What Is the Best Degree Path to Becoming a Cook?

If you enjoy preparing food, perhaps you should consider a career as a cook. Cooks work in restaurants, hotels, schools, hospitals and private homes. They prepare and cook a wide range of food items, from soups and salads to entrees and desserts. Professional cooks need to be familiar with a wide range of cooking techniques, from baking to frying and grilling to boiling. They create food dishes that are both delicious and visually appealing, and they must often juggle the responsibilities of preparing various menu items. The best way to develop all of these skills is through formal training, either in a culinary arts school or college degree program or through an apprenticeship.

A Culinary Arts Education

Like becoming a chef, preparation for a career as a cook has changed over recent years. While candidates can still obtain some entry-level positions after a few weeks of on-the-job training, professional cooks in high-end restaurants and private households – the types of employers that typically offer the highest pay rates – are increasingly learning their skills through college degree programs and apprenticeships.

Professional culinary institutes, vocational cooking schools and colleges offer postsecondary education programs in culinary arts. In these programs, students learn various cooking styles as well as basic kitchen skills and food handling safety. They may learn how to prepare international foods and develop advanced cooking techniques that allow them to cook complex dishes. Some culinary arts programs take only a few months to complete, while others span a broader range of subject matter and take as long as two years to finish. Students seeking a career in cooking should enroll in one of the more than 200 programs accredited by the American Culinary Federation.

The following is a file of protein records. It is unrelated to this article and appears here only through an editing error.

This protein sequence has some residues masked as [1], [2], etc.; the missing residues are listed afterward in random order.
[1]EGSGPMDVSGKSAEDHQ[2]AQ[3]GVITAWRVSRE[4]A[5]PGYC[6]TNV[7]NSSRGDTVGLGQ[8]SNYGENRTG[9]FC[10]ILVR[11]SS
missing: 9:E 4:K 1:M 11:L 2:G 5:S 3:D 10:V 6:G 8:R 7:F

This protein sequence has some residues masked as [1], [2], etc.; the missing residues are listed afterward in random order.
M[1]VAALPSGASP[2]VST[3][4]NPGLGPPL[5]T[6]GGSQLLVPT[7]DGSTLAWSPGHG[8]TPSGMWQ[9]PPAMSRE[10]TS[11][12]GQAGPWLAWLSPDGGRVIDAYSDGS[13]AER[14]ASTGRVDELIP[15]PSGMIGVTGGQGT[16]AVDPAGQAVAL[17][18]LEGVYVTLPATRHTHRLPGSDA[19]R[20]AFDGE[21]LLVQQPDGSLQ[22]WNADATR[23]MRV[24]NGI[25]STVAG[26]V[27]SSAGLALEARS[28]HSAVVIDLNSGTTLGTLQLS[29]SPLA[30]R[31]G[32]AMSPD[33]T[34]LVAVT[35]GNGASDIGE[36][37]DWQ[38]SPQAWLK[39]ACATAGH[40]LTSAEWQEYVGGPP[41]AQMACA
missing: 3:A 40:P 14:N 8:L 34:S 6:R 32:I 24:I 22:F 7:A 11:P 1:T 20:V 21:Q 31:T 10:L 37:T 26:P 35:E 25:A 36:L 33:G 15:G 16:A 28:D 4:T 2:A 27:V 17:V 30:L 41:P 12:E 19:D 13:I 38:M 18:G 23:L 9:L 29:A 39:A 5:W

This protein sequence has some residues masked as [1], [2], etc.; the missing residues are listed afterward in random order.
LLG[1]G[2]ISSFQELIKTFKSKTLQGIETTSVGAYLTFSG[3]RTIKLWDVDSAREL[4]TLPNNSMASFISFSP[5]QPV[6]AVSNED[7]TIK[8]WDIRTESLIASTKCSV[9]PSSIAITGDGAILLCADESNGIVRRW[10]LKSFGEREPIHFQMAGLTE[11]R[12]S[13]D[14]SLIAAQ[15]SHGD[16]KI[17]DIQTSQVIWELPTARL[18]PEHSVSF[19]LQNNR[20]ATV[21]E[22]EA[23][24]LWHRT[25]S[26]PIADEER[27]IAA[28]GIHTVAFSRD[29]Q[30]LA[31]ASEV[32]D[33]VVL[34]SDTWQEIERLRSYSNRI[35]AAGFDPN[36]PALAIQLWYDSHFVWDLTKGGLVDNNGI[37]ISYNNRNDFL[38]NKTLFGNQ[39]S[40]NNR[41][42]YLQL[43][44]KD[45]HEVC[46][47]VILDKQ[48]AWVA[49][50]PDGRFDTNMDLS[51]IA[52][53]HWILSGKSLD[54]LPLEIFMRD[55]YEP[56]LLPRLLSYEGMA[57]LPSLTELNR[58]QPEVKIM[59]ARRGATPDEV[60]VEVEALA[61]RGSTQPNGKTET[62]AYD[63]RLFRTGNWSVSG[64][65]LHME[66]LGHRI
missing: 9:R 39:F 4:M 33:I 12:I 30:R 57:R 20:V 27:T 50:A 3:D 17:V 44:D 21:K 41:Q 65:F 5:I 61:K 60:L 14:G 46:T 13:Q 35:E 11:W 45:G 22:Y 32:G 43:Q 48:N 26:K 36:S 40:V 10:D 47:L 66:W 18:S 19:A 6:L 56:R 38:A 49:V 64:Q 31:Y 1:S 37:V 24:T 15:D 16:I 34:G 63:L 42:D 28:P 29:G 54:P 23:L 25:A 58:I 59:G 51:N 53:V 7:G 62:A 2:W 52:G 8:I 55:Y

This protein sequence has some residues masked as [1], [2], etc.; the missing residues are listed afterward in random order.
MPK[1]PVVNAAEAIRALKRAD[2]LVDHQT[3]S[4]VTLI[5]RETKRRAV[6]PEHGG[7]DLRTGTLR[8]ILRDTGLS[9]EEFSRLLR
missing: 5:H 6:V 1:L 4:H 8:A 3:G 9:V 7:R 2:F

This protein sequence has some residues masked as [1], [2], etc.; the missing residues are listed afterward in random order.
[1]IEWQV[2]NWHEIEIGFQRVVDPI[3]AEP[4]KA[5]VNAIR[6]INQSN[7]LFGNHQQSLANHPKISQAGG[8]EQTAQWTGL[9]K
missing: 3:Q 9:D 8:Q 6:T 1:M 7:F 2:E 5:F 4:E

The Apprenticeship Route to a Career as a Cook

If a college degree program or other culinary arts program isn’t right for you, an apprenticeship might be. As long as you are at least 17 years of age, have a high school diploma (or equivalent) and can pass a drug test, you can apply for an apprenticeship. Culinary industry associations, trade unions, professional culinary institutes and the American Culinary Federation sponsor apprenticeship programs across the nation in conjunction with the U.S. Department of Labor. During these apprenticeships, aspiring cooks study food safety and learn how to use knives and kitchen equipment. They spend a year working under the guidance of an experienced professional chef. The combination of technical training and hands-on kitchen experience is what prepares apprentices to succeed in the field of culinary arts.

For candidates who have a true passion for food preparation, a career as a cook in a high-end restaurant or a private home is a rewarding experience. Professional cooks enjoy the challenge of creating a varied menu of tasty, beautiful foods for restaurant-goers, hotel guests or families. The training that aspiring cooks gain in apprenticeships or culinary arts programs helps them develop the basic and advanced cooking skills to better pursue their passion.

Brenda Rufener

Julie McCaulley

Carrie Sealey-Morris